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“We are lulled into a form of complacency by our culture’s exaltation of “objective” knowledge. We fail to notice that, even in very mundane things, dark musings, such as anger and resentment, can affect our performance. Driving angry can be as distracting as texting. We are not compartmentalized beings – with some objective monitor operating independently of the state of our heart. The healing of the heart can be a difficult work. It’s wounds can be quite old and deep. Resentments can easily grow from mere insults into a world-view. The handful of commandments given to us by Christ easily serve as a short guide to mending the heart.” (Father Stephen Freeman)

“Theology is for the glorification of God and for service to the Church. It is intended to be therapeutic, for the spiritual healing of the human person…The true theologian is spiritually vigilant and struggles against spiritual complacency. It is only in this way that any progress in spiritual enlightenment can occur. Without it, there is no true theology. Without struggle and repentance, we are merely parrots. Our words and lives lack authenticity.” (Dr. Eugenia Scarvelis Constantinou)

“… comfort with our spiritual state is a sign that our faith is superficial. Our spiritual comfort betrays our shallow understanding of ourselves. And our complacency shows that we are not yet in tune with the Spirit… if we are to grow in faith, we, like Paul [Romans 7:14-8:2], must come to terms with the inner struggle within us. Our inner sight will prove that we need the Holy Spirit to stir up our hearts against the stagnation of our souls…we must make our way between the temptation to spiritual complacency and the anxiety of trying to earn the favor of God.’ (Fr. Basil)

“It is easy to become complacent about one’s life, especially when things are going well. We can imagine that perhaps the good things in life are a sign that God is pleased with us and we really have no need for a spiritual struggle, let alone spiritual warfare…the church not as the place to learn complacency but rather the very place to trouble our souls about our complacency, about our spiritual lives, about the world…I prefer a sinful person, who knows his faults and is humbled, over a self-complacent person of virtue.” (Jim Forest, Abba Sarmatias)

“…Chrysostom says that God’s choosing “comes not of any pains, nor of any good works of ours, but of love; and yet not of love alone, but of our virtue also”…As we think of ourselves, the baptized, as God’s “chosen,” we must steer carefully between many hazards: Among these hazards are the predeterminism of “predestination” in the “doctrine of election” and the Western Pelagian view that salvation is the reward for “good works.” Again, we must make our way between the temptation to spiritual complacency and the anxiety of trying to earn the favor of God.” (Fr. Basil)

“St. Paul encourages us to wake up! (Romans 13:11-12)…To “wake up” is to turn off the TV and have a conversation with your spouse and children. To “wake up” may prompt you to hand an apple and a smile to a homeless person. To “wake up” will motivate you to attend Divine Liturgy on time and with full awareness that you are in the presence of God. To “wake up” is to re-examine your life and seek confession and forgiveness. Let us not go through life asleep – falling into habits of laziness and complacency. But let us live intentionally seeking Christ and all that is holy and good. Everyday, we are given the chance to be transformed and made anew.” (Fr. Tom Tsagalakis)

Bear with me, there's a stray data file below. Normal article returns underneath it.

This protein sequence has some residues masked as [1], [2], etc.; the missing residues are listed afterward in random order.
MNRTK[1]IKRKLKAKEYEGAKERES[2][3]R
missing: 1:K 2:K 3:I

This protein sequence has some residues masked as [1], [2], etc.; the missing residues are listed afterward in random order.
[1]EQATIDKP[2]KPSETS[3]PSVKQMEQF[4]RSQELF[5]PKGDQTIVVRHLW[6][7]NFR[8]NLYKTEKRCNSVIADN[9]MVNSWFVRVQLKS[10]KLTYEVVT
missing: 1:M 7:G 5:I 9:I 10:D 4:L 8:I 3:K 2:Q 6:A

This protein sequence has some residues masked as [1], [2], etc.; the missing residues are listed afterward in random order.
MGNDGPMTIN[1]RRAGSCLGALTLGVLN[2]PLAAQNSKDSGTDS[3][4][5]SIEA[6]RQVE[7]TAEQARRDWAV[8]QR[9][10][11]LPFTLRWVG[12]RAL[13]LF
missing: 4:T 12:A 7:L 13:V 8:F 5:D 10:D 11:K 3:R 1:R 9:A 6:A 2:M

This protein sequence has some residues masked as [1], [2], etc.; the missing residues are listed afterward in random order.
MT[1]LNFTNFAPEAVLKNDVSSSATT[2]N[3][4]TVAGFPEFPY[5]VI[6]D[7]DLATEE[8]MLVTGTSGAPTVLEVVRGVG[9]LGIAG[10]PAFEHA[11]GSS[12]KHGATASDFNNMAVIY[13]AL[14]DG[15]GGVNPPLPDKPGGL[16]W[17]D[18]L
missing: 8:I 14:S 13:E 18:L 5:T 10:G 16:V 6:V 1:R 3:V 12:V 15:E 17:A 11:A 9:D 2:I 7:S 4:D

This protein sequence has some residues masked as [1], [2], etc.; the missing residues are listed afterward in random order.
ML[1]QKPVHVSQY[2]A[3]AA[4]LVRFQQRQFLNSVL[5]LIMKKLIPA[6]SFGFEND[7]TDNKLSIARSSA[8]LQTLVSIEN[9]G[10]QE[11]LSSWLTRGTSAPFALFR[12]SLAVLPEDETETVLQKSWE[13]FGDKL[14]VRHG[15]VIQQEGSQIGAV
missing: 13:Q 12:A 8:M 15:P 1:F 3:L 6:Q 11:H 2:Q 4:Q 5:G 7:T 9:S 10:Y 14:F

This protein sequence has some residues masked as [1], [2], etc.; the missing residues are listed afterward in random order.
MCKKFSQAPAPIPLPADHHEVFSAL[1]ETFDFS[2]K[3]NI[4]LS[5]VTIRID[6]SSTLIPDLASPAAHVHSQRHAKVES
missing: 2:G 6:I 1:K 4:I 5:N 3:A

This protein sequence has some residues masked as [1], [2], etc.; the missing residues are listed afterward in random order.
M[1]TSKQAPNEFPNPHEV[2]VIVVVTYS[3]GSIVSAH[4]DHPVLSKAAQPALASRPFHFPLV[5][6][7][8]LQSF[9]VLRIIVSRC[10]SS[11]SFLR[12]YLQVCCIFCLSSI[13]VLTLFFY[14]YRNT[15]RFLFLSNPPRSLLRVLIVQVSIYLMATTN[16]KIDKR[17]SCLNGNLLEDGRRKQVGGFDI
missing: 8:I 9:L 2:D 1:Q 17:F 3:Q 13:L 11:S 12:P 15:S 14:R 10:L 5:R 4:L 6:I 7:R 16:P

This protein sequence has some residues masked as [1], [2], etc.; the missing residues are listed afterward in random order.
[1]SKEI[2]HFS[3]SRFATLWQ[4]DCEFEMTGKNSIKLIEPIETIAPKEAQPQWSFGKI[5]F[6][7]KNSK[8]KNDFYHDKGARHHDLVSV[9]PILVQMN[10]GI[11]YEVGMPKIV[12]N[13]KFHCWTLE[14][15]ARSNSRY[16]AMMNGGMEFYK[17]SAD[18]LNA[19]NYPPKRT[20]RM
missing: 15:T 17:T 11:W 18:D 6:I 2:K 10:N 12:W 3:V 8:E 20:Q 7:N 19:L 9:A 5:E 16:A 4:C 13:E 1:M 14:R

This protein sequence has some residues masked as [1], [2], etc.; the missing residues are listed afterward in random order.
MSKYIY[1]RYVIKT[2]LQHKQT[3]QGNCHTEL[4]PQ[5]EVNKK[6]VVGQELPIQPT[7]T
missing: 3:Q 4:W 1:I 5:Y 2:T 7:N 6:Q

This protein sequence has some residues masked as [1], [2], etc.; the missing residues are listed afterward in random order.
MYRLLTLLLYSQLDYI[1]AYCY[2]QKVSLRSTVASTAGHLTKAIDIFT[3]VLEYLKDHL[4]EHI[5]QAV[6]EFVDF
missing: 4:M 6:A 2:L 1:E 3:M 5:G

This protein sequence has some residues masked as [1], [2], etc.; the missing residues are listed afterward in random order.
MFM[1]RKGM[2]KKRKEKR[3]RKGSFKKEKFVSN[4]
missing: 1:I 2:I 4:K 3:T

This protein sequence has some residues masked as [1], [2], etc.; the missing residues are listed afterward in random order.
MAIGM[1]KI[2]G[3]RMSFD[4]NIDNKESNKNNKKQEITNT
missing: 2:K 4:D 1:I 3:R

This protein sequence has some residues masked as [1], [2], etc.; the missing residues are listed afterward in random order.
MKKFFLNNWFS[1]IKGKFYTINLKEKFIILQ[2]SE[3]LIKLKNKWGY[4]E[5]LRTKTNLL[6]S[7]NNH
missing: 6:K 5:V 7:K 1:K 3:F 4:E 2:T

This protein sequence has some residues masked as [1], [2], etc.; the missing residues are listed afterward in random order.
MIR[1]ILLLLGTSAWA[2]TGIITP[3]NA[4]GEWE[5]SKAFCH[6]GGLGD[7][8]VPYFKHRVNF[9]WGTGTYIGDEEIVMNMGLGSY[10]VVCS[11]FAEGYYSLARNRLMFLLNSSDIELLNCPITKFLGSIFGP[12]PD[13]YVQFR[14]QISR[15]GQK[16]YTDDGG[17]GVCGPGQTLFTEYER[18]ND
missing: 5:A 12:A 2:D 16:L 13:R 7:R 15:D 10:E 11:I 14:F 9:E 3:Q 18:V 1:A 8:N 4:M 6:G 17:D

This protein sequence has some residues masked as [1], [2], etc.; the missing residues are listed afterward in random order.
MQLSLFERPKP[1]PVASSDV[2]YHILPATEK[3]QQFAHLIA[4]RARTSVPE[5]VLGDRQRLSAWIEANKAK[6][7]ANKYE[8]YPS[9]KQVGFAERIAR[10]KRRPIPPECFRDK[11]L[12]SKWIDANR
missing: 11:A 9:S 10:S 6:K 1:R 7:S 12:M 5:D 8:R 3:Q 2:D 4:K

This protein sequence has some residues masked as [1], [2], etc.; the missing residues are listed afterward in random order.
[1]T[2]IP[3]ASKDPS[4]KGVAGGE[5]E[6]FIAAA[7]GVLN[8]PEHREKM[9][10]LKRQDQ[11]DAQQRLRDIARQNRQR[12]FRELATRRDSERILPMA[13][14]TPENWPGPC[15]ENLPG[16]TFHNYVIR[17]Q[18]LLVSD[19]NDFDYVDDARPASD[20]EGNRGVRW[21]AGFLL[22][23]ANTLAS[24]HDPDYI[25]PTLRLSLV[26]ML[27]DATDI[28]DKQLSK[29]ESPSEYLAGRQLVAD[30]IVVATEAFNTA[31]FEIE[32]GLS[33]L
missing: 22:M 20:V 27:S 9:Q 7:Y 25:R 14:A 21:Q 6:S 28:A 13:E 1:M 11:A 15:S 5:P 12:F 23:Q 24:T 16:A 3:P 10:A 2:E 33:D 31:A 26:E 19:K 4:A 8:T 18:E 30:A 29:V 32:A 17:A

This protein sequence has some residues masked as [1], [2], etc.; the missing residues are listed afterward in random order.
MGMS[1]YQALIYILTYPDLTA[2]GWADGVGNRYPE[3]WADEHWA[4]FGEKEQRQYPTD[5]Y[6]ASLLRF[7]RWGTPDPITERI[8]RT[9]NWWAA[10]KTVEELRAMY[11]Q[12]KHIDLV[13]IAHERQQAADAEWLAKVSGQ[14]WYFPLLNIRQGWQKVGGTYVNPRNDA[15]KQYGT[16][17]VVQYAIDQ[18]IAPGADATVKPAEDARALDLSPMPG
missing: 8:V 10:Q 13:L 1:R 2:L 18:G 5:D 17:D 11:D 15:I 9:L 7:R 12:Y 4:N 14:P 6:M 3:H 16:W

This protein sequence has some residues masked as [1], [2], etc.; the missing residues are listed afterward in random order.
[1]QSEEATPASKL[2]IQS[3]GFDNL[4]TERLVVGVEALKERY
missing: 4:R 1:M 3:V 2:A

“Spiritual disciplines are not exercises in self-reliance, as though we earn something from God by being diligent in performing them. Instead, they are simply ways of helping us share more fully in the life of Christ as we grow in recognizing our sinfulness and opening ourselves to receive His healing mercy.” (Fr. Philip LeMasters)

“When modern scholars reflect on the sayings of the Lord Jesus, they soon become as divided among themselves as were the Jews who heard those words in the first century. This divergence underscores how far the reasoning of Christ deviates from the norm of our conventional thinking. Even if we are familiar with the Church’s liturgical life and worship on a regular basis, we may find ourselves listening to Christ’s words without reflection. If we merely accept His statements as standard “biblical” language, we overlook the yawning gulf between the world in which we live and what the Lord truly proposes. His words are meant to jar us out of our complacency.” (Dynamis 5/22/2020)

“Life is full of distractions and delusions. Something as simple as the routines of our daily schedules can lull us into missing our God-given purpose. Even the familiarity of “going through the motions” can seduce us into spiritual complacency, which if left unchecked will inevitably suffocate our potential and cause us to miss all that God has for us…It is when life is good enough for us (i.e., comfortable enough) that we start no longer think we need to hope for something beyond this life and our focus is just to tweak our conditions here to improve them and make our existence here more comfortable. Comforts can breed complacency, not just of body, but of mind and heart. The danger of this complacency is that it often blinds us to our true need for the hope in something better that Christ offers us because we consciously, or unconsciously, think and act as if our true need is just merely to improve our situations, not salvation.” (Kasey Van Norman, Sacramental Living Ministries)


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